By Ambrose Musasizi
President Museveni has cautioned residents in the districts of Rakai and Kyotera against eating meat when they are not sure about its source.
The President said such meat will expose them to anthrax which has already claimed 17 lives while 28 others are bedridden in several villages of Kabira Sub County in Kyotera District.
“I was informed about a disease known as Anthrax in these areas of Rakai and Kyotera. It catches people after they have eaten meat of an infected animal or touched a dead animal which is already sick ,” Mr Museveni said during the commemoration of the World Aids Day at Kiswaaga Village, Byakabanda Sub County in Rakai District last Friday.
The President however said since Anthrax is not contagious, it is the reason why the government maintained the venue of this year’s World Aids Day commemoration rather than shifting it to Kayunga District as it had been proposed five days prior to the event. At the function, meat was not served as the norm has been at most public functions in the area.
Anthrax is caused by a bacteria known as Bacillus anthracis. Humans generally acquire the disease directly or indirectly from infected animals or occupational exposure to affected or contaminated animal products.
It occurs naturally in soil and commonly affects domestic and wild animals.
People can get sick with anthrax if they come in contact with infected animals or contaminated animal products.
Domestic and wild animals can become infected with anthrax when they breathe in or ingest spores in contaminated soil, plants or water. The animals can include cattle, sheep, goats, antelopes. In areas where domestic animals have had anthrax in the past, routine vaccination can help prevent outbreaks.
Upon his arrival in Rakai, Mr Museveni unveiled a monument at Kibaale trading centre in appreciation of individuals who have played a big role in the fight against the Aids scourge in the past four decades .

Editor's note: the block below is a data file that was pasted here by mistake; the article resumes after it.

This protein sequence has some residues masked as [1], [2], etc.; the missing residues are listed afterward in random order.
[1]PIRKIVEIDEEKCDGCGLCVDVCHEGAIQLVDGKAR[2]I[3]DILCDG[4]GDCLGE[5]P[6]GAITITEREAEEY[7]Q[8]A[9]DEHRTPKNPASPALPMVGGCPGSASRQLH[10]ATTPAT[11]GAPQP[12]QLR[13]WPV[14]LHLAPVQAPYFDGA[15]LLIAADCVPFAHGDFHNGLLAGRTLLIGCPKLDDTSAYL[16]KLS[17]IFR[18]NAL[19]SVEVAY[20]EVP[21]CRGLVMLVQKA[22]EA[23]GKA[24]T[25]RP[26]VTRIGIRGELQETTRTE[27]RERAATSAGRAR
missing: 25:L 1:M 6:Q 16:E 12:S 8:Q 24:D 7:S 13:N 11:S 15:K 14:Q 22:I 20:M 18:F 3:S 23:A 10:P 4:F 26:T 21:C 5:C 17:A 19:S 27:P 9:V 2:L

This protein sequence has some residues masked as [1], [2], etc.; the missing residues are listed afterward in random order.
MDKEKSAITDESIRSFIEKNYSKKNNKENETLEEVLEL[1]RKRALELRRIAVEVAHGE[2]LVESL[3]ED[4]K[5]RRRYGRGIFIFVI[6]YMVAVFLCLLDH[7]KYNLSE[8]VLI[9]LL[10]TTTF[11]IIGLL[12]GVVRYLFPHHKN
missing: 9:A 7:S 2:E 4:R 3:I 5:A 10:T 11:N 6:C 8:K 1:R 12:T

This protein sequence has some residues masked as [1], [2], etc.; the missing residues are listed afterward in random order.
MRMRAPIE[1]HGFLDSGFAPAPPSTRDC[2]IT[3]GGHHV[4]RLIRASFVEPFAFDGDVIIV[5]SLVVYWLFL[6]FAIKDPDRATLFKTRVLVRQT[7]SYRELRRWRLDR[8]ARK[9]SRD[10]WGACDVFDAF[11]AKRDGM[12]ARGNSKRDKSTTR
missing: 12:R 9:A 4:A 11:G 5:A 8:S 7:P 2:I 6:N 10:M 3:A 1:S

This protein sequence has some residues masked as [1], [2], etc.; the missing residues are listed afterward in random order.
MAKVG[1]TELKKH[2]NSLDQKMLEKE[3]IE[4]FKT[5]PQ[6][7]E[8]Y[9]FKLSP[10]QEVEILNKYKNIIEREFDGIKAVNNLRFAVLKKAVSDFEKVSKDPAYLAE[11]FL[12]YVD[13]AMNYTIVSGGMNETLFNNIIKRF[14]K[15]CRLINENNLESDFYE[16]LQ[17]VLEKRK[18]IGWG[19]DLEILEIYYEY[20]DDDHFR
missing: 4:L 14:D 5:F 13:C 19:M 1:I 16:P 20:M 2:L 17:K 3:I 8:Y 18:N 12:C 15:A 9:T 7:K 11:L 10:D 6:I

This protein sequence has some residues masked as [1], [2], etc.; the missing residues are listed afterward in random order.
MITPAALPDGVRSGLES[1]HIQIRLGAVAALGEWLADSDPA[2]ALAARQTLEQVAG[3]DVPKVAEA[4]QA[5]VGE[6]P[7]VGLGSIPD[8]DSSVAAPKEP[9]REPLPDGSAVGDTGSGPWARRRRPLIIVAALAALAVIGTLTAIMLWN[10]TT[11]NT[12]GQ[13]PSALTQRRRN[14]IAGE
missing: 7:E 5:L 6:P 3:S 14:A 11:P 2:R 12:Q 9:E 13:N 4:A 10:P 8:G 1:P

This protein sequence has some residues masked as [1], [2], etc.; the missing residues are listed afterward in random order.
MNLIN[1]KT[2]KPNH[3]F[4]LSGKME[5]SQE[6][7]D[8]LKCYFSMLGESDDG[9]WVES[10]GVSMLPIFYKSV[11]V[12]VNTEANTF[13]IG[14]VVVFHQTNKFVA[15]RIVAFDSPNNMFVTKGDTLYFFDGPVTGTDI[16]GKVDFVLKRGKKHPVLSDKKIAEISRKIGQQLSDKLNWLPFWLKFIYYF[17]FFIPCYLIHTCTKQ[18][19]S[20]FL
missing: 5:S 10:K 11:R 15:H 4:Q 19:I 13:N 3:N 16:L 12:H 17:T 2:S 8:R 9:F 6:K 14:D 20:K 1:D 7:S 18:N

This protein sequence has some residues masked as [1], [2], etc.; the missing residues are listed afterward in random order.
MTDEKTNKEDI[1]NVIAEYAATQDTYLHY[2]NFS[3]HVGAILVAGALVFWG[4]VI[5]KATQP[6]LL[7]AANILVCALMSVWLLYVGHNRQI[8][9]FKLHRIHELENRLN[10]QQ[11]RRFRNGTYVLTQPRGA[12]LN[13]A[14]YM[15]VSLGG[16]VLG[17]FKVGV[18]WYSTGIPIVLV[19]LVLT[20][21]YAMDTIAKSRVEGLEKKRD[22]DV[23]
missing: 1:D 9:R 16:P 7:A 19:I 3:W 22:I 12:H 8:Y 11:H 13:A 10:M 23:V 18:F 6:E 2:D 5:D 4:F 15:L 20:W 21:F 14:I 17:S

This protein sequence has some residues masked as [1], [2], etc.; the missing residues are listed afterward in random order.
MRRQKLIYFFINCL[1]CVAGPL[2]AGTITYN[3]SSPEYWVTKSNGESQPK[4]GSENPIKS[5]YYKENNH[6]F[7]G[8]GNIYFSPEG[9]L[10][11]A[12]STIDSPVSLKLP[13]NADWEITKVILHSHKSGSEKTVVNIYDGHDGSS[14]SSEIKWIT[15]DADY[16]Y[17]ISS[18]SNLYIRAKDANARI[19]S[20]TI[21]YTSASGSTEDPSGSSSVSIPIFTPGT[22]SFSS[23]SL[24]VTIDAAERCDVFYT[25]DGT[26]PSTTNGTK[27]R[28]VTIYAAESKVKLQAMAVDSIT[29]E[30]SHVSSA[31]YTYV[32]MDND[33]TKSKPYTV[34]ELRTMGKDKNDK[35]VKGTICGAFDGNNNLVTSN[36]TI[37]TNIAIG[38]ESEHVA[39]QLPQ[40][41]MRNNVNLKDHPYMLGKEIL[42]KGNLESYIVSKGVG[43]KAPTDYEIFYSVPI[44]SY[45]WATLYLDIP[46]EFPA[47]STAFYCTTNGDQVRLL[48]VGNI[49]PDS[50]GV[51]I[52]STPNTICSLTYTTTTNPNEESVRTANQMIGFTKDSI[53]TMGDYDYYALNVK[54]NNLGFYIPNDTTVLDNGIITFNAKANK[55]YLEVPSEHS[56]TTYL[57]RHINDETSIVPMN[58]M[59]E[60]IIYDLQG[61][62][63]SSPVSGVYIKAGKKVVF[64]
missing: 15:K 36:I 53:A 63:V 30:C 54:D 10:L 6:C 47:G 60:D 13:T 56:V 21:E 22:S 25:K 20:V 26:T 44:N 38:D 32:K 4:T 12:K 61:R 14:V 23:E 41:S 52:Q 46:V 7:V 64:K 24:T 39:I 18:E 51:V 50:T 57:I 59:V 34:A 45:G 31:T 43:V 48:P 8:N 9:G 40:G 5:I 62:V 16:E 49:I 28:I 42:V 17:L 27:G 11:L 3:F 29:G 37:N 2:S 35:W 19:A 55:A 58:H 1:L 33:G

He later urged Ugandans to avoid contracting the virus as a way of neutralizing it to prevent new infections.
Available statistics from the Uganda AIDS Commission (UAC) show that more than 50,000 acquired HIV/Aids in the last two years and 17,000 Aids-related deaths occur per year. These new infections are occurring among young girls and women between the ages of 15 to 24 years. This translates into about 25,000 people per year and about 68 per day .
He advised the people already living with the virus to live a positive life and regularly take their medicine.
“We lost some soldiers in the Army on Antiretroviral (ARVs) drugs because their bodies weakened due to being overworked. Make sure that while taking the ARVs, you eat well and avoid stressing the body,” he said.
The day was marked under the theme: Ending Aids by 2030, Keeping Communities at the Centre”.
The Director General of Uganda AIDS Commission (UAC), Dr Nelson Musoba, said Uganda has been a pioneer in implementing successful prevention and awareness programmes which has served as a model for other nations.
“The government’s commitment, the collaboration with donors has resulted in providing accessible and affordable antiretroviral treatment that has undoubtedly saved countless lives and demonstrated Uganda’s dedication to the health and wellbeing of its citizens,” he said.